It’s almost an article of faith in anti-Mormon literature that the LDS Articles of Faith rule us out as Christians. After all, they call for that most unchristian, unbiblical attribute, a dirty word in some religious lexicons: obedience. I’m always puzzled over the instant rejection, though, since I think that virtually every time “obedience” (or forms thereof) is used in the Bible, it’s a clean word, almost always in the context of urging us to obey God and keep His commandments.
Obedience is part of how we follow Jesus and most fully access, not earn, the grace Christ offers us through the conditions of the covenant of mercy His Atonement provides. But today, lingo like “keep the commandments” (search here) and “obey” (search here) is the stuff of non-Christian cults in the new-fangled post-biblical framework that self-styled cult-bashers call “historic Christianity.” Yes, of course you’ve heard me discuss this before, citing things like the oft-neglected words of Christ on the topic (as in “if thou wilt enter into life, keep the commandments” in Matt. 19:17). But today I want to offer a further perspective from Peter regarding the purpose of obedience and the role that it plays in God’s work with us.
Why obedience? And why endure in obedience unto the end? This makes the most sense when we realize that God is interested not just in declaring us to be saved, but in shaping us and nurturing us to more fully become His sons and daughters, beings who, as Peter describes in 2 Peter 1:4-10, eventually put on the “divine nature” as they pursue step after step in the progression of faith that eventually leads to having one’s “calling and election made sure.”
In the opening lines of his first book (1 Peter), Peter provides information about obedience and endurance that help set the tone for much of his writings. 1 Peter 1 is what I’d like to emphasize today. Read it with the issue of grace, obedience, and enduring to the end in mind. Excerpts follow with my emphasis added:
3 Blessed be the God and Father of our Lord Jesus Christ, which according to his abundant mercy hath begotten us again unto a lively hope by the resurrection of Jesus Christ from the dead,
4 To an inheritance incorruptible, and undefiled, and that fadeth not away, reserved in heaven for you,
5 Who are kept by the power of God through faith unto salvation ready to be revealed in the last time.
6 Wherein ye greatly rejoice, though now for a season, if need be, ye are in heaviness through manifold temptations:
7 That the trial of your faith, being much more precious than of gold that perisheth, though it be tried with fire, might be found unto praise and honour and glory at the appearing of Jesus Christ:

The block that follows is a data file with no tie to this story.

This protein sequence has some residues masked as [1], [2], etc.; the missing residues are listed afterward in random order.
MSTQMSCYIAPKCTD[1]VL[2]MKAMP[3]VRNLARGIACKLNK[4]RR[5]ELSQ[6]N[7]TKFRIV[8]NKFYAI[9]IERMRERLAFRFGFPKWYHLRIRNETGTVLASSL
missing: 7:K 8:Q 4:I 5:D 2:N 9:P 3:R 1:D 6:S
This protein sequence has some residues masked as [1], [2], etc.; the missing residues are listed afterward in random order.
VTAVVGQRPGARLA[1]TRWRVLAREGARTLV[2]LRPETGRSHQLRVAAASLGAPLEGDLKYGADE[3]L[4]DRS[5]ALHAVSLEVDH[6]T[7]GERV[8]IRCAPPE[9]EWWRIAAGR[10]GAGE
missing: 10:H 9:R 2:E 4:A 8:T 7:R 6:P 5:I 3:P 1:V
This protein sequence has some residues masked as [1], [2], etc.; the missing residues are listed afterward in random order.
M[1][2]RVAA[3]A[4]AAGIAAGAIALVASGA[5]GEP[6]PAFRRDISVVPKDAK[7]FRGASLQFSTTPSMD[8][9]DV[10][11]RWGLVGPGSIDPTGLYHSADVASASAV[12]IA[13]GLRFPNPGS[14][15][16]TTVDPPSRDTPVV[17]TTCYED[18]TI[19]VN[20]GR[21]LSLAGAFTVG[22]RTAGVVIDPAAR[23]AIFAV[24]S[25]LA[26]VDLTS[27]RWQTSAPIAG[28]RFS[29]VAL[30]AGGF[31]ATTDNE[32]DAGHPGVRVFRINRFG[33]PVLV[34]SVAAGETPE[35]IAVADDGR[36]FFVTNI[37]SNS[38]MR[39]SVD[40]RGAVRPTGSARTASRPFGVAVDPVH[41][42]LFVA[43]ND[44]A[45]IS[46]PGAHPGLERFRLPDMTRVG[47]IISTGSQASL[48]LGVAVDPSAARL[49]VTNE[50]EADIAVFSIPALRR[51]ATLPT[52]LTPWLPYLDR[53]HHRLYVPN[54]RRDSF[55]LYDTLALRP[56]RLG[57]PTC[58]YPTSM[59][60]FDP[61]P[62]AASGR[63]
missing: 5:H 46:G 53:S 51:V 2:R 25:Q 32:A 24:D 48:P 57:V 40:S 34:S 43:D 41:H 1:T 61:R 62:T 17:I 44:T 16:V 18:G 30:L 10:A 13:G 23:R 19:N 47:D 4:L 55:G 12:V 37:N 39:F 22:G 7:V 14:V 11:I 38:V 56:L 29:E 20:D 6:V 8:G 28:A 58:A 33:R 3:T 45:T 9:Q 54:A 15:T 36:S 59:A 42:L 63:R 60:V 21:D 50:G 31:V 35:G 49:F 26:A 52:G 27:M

8 Whom having not seen, ye love; in whom, though now ye see him not, yet believing, ye rejoice with joy unspeakable and full of glory:
9 Receiving the end of your faith, even the salvation of your souls….
13 Wherefore gird up the loins of your mind, be sober, and hope to the end for the grace that is to be brought unto you at the revelation of Jesus Christ;
14 As obedient children, not fashioning yourselves according to the former lusts in your ignorance:
15 But as he which hath called you is holy, so be ye holy in all manner of conversation;
16 Because it is written, Be ye holy; for I am holy.
17 And if ye call on the Father, who without respect of persons judgeth according to every man’s work, pass the time of your sojourning here in fear….
22 Seeing ye have purified your souls in obeying the truth through the Spirit unto unfeigned love of the brethren, see that ye love one another with a pure heart fervently:
23 Being born again, not of corruptible seed, but of incorruptible, by the word of God, which liveth and abideth for ever.
Peter calls for us to be faithful and obedient, enduring to the end, even through difficult trials of our faith, in our hope for salvation. Why? Not just because will be judged by our works (of course, the works don’t save us and it’s Christ who gives us strength to follow Him and obey), but more importantly, I think, because of who God wants us to become. He want us not just to say and believe, but to become. Become what? Holy. Holy like God. That is the ultimate journey, and it requires the steady growth and transformations that come, through God’s power, when we endure trials of faith, when we choose to repent and obey Him, when we keep the commandments with faithful obedience. This is the journey that brings us to the destination God has in store. This why why Peter writes, “ye have purified your souls in obeying the truth.” Obedience refines and purifies and helps us become more like our Father in Heaven. It’s not a dirty word after all. It’s a holy word. Wish more folks would recognize that basic biblical truth and not fall for all those new-fangled philosophies.